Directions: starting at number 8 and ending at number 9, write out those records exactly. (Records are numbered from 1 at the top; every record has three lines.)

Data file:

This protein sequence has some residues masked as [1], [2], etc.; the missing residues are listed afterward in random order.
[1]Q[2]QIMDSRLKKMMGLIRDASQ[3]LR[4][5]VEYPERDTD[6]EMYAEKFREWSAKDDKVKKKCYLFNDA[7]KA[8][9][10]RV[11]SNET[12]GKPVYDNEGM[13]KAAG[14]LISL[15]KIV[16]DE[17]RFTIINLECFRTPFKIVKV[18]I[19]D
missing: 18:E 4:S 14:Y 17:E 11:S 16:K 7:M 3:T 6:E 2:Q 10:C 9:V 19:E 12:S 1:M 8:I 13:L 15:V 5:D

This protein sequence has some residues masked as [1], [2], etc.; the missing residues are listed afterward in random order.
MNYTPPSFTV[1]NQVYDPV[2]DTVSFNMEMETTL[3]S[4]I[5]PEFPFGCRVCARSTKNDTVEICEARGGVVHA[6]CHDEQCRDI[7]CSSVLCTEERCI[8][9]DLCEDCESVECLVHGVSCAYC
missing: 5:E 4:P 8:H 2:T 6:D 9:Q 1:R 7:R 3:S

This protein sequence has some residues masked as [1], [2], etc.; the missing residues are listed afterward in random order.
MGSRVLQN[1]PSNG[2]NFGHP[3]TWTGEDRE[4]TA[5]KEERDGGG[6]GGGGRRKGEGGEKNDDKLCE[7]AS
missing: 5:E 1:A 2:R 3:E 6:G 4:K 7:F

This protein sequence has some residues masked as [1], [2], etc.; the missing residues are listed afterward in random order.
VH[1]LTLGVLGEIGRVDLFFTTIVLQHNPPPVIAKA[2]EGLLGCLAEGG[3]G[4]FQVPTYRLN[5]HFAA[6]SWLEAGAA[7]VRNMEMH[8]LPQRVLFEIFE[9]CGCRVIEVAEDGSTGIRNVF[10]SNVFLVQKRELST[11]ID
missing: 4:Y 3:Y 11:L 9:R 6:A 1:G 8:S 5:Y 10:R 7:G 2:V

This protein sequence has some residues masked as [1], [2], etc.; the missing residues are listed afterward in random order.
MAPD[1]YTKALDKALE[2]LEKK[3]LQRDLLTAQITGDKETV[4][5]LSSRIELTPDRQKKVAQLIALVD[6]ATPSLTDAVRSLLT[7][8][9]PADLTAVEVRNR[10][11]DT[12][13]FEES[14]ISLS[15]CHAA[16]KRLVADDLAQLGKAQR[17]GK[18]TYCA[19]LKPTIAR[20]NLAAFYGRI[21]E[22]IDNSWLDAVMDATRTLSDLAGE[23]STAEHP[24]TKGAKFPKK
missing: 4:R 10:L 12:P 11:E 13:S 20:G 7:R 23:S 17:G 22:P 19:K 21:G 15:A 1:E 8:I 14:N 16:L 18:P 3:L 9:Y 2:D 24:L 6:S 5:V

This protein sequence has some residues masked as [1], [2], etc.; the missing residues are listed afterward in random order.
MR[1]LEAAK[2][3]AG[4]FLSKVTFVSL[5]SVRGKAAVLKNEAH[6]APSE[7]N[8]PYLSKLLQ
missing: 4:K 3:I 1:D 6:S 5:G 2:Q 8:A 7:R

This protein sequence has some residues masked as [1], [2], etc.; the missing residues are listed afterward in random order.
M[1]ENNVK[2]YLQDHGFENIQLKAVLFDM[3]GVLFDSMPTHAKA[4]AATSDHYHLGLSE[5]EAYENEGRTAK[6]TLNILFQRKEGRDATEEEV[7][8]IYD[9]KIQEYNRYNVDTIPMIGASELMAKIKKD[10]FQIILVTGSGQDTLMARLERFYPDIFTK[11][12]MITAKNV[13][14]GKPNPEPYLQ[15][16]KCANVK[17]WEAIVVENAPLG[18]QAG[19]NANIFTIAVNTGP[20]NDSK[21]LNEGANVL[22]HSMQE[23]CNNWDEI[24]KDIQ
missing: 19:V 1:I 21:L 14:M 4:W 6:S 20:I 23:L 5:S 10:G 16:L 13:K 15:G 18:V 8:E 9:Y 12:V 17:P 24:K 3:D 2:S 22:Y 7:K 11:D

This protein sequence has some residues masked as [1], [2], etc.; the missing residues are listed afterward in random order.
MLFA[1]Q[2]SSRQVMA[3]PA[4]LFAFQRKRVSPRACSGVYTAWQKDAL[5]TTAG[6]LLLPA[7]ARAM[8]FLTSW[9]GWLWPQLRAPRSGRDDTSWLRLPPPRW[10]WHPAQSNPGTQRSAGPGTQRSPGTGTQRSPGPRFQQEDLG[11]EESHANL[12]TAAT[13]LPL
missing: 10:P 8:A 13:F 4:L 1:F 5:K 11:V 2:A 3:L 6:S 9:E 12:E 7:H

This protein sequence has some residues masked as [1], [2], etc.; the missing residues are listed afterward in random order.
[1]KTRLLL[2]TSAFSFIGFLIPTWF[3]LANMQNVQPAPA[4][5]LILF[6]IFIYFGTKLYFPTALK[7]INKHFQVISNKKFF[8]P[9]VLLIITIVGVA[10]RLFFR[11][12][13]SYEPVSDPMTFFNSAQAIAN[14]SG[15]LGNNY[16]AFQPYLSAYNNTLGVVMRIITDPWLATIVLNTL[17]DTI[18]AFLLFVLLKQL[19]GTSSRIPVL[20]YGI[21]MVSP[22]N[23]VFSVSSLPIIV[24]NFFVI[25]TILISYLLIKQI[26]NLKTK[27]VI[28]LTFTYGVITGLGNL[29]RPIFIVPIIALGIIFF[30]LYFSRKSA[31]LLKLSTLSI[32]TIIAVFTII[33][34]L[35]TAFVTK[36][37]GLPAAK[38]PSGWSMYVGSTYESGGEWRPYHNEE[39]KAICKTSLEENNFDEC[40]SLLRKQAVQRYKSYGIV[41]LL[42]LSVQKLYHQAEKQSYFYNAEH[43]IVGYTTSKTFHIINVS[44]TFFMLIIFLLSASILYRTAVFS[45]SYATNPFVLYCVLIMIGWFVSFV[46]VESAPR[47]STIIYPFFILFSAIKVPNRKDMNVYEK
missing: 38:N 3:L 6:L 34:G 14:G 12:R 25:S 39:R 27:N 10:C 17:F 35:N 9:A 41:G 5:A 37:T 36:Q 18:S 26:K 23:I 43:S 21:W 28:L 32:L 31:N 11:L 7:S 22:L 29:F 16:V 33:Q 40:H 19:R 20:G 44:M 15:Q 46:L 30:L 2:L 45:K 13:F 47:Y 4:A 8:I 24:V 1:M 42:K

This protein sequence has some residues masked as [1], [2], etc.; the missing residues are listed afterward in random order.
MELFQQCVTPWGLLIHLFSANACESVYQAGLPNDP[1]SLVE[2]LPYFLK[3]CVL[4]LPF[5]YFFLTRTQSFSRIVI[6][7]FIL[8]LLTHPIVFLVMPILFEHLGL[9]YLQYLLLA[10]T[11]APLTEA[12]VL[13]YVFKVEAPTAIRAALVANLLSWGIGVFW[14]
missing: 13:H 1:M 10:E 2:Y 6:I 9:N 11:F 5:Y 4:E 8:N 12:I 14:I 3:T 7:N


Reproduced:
This protein sequence has some residues masked as [1], [2], etc.; the missing residues are listed afterward in random order.
MLFA[1]Q[2]SSRQVMA[3]PA[4]LFAFQRKRVSPRACSGVYTAWQKDAL[5]TTAG[6]LLLPA[7]ARAM[8]FLTSW[9]GWLWPQLRAPRSGRDDTSWLRLPPPRW[10]WHPAQSNPGTQRSAGPGTQRSPGTGTQRSPGPRFQQEDLG[11]EESHANL[12]TAAT[13]LPL
missing: 10:P 8:A 13:F 4:L 1:F 5:K 11:V 2:A 3:L 6:S 9:E 12:E 7:H

This protein sequence has some residues masked as [1], [2], etc.; the missing residues are listed afterward in random order.
[1]KTRLLL[2]TSAFSFIGFLIPTWF[3]LANMQNVQPAPA[4][5]LILF[6]IFIYFGTKLYFPTALK[7]INKHFQVISNKKFF[8]P[9]VLLIITIVGVA[10]RLFFR[11][12][13]SYEPVSDPMTFFNSAQAIAN[14]SG[15]LGNNY[16]AFQPYLSAYNNTLGVVMRIITDPWLATIVLNTL[17]DTI[18]AFLLFVLLKQL[19]GTSSRIPVL[20]YGI[21]MVSP[22]N[23]VFSVSSLPIIV[24]NFFVI[25]TILISYLLIKQI[26]NLKTK[27]VI[28]LTFTYGVITGLGNL[29]RPIFIVPIIALGIIFF[30]LYFSRKSA[31]LLKLSTLSI[32]TIIAVFTII[33][34]L[35]TAFVTK[36][37]GLPAAK[38]PSGWSMYVGSTYESGGEWRPYHNEE[39]KAICKTSLEENNFDEC[40]SLLRKQAVQRYKSYGIV[41]LL[42]LSVQKLYHQAEKQSYFYNAEH[43]IVGYTTSKTFHIINVS[44]TFFMLIIFLLSASILYRTAVFS[45]SYATNPFVLYCVLIMIGWFVSFV[46]VESAPR[47]STIIYPFFILFSAIKVPNRKDMNVYEK
missing: 38:N 3:L 6:L 34:G 14:G 12:R 25:S 39:R 27:N 10:C 17:F 35:N 9:A 41:G 5:A 37:T 36:Q 18:S 26:K 23:I 43:S 21:W 28:L 32:L 31:N 11:L 7:S 22:L 29:F 16:V 33:Q 40:H 19:R 20:G 44:M 15:Q 46:L 30:L 2:L 45:K 13:F 47:Y 4:A 8:I 24:V 1:M 42:K